From the College of Physicians and Surgeons of Ontario’s consultation on “Non-Allopathic” therapies comes a revised policy [PDF, starts page 249]. It’s a significant improvement (gone are references to “allopathic”), but it’s still muddled and equivocal when it comes to advocating for a single treatment standard. The Toronto Star is unimpressed with the revision:
Alternative medicine is booming even without much proof it works. A record 20,000 people are expected at Toronto’s Whole Life Expo at the downtown convention centre next weekend. Three-quarters of Canadians regularly use some form of natural health product, opening their wallets to spend at least $4.3 billion yearly. And the herbs and homeopathic tinctures they buy are just one facet of unconventional medicine — a thriving sector encompassing everything from acupuncture to zone therapy (supposedly stimulating the body’s organs through hand or foot massage).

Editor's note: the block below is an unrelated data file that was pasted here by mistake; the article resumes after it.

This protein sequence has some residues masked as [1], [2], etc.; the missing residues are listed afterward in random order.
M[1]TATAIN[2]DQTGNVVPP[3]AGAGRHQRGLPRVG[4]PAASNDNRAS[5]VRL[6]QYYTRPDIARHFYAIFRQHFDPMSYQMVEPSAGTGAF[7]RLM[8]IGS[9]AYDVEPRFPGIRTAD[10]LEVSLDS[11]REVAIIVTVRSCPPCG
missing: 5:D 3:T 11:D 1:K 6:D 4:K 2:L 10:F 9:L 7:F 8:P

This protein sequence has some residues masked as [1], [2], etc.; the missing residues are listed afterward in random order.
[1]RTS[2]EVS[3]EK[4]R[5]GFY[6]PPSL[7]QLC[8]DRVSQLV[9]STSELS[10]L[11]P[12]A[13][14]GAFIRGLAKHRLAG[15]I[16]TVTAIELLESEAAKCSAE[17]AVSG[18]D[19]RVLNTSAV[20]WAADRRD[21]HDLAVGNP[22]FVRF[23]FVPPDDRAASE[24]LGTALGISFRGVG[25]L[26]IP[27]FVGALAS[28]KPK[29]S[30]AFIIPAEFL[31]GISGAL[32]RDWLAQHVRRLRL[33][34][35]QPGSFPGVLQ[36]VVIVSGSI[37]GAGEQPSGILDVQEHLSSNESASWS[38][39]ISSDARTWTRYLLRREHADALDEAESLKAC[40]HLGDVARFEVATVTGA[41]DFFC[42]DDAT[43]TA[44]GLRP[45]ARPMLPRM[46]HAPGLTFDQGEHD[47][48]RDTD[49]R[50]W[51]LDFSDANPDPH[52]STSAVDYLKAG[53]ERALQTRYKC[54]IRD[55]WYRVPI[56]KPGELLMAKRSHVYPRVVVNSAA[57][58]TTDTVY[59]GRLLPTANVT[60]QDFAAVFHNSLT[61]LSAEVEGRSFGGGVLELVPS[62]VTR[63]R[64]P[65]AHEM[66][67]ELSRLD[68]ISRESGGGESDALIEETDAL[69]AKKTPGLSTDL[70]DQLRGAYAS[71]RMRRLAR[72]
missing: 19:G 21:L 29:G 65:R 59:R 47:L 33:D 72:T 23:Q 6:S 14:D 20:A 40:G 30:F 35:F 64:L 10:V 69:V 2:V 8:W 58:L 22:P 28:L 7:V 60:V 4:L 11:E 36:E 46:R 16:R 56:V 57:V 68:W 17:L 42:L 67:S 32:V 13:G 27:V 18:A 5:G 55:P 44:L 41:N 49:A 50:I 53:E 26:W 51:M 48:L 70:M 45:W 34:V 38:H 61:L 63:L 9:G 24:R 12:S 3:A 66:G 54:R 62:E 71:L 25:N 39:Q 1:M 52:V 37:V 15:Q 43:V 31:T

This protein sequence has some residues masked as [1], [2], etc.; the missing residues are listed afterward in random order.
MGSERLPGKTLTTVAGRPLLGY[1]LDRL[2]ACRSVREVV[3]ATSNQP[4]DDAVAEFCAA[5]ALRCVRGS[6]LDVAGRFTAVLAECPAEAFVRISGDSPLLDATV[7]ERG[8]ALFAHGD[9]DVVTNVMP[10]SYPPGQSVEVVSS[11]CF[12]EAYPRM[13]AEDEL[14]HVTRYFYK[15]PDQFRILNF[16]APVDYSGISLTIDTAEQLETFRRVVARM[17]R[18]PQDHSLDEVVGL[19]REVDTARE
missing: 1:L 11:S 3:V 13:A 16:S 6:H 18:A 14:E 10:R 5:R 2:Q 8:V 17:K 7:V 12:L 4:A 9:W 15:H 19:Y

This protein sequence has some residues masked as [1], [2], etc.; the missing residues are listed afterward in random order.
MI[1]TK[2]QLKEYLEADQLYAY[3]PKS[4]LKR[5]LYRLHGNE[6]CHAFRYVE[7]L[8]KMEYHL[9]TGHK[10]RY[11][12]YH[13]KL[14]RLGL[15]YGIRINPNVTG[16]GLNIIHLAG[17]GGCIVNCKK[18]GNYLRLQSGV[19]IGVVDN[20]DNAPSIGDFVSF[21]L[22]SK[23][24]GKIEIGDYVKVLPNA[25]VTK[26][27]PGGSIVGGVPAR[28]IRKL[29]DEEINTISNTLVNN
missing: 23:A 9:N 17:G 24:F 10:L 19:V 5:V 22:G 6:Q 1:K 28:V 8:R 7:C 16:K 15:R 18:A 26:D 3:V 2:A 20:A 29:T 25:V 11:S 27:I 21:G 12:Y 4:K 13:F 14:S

Ontario’s College of Physicians and Surgeons is bending to the trend with a new policy inhibiting doctors’ criticism of unconventional therapies. In doing so it risks encouraging even broader use of dubious and potentially harmful treatments.
The editorial calls it exactly right:
The college shouldn’t seek to accommodate that trend or retreat to a neutral corner. Rather it should leave doctors free to punch hard against those peddling dubious cures and to challenge people’s comforting, but irrational, beliefs. Science-based medicine serves patients best. If doctors can’t vigorously defend it, who will?